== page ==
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British Orthopaedic Research Society (BORS)



Vertebral osteoporotic fracture increases both elastic and time-dependent ('creep') deformations of the fractured vertebral body during subsequent loading. The accelerated rate of creep deformation is especially marked in central and anterior regions of the vertebral body where bone mineral density is lowest. In life, subsequent loading of damaged vertebrae may cause anterior wedging of the vertebral body which could contribute to the development of kyphotic deformity. The aim of this study was to determine whether gradual creep deformations of damaged vertebrae can be reduced by vertebroplasty.


Fourteen pairs of spine specimens, each comprising three vertebrae and the intervening soft tissue, were obtained from cadavers aged 67-92 yr. Specimens were loaded in combined bending and compression until one of the vertebral bodies was damaged. Damaged vertebrae were then augmented so that one of each pair underwent vertebroplasty with polymethylmethacrylate cement, the other with a resin (Cortoss). A 1kN compressive force was applied for 1 hr before fracture, after fracture, and after vertebroplasty, while creep deformation was measured in anterior, middle and posterior regions of each vertebral body, using a MacReflex optical tracking system.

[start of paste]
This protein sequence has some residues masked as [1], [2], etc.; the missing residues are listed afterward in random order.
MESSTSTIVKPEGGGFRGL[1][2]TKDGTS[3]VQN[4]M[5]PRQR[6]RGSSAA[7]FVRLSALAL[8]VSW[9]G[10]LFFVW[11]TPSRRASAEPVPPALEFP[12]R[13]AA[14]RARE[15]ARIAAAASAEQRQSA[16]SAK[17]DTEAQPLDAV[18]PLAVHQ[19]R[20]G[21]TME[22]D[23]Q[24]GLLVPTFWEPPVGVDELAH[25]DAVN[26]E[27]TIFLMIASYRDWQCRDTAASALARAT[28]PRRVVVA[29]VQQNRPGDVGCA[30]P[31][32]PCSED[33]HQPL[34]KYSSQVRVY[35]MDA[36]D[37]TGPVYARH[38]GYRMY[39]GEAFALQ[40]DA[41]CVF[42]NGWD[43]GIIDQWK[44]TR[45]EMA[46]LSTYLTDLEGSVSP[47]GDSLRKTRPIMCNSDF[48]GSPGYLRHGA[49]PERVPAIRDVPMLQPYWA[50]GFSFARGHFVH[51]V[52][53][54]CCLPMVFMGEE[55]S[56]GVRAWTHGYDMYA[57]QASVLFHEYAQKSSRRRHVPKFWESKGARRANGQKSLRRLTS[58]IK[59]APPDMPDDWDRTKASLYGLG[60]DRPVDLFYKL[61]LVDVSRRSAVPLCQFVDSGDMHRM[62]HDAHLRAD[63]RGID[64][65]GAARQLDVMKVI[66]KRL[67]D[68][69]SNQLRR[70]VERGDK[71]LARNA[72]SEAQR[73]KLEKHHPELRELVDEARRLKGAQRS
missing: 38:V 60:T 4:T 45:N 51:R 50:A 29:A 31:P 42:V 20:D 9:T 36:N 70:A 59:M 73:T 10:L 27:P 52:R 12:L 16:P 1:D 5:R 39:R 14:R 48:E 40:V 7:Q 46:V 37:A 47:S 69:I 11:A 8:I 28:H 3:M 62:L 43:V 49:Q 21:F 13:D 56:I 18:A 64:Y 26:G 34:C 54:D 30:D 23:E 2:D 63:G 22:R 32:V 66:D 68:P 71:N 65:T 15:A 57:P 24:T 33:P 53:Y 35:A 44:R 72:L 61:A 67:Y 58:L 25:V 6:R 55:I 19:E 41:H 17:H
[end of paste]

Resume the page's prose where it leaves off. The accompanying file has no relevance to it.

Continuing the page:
Cement type had little influence on creep deformation, so data from all 28 specimens were pooled. After fracture, creep in the anterior vertebral body increased from 4,513 (STD 4766) to 54,107 (STD 54,845) microstrains (P<0.001), and creep in the central region of the vertebral body increased from 885 (STD 5,169) to 34,378 (STD 40,762) microstrain (P<0.001). (10,000 microstrains = 1% deformation.) Following vertebroplasty, creep deformations were reduced by 61% (P=0.002) and 66% (P=0.006) in anterior and central regions respectively.


Creep deformations of the anterior and central regions of vertebral bodies increase markedly as a result of fracture but are then reduced by vertebroplasty. In life, vertebroplasty could help to slow or prevent the gradual development of kyphotic deformity following vertebral osteoporotic fracture, as well as increase vertebral stiffness and strength.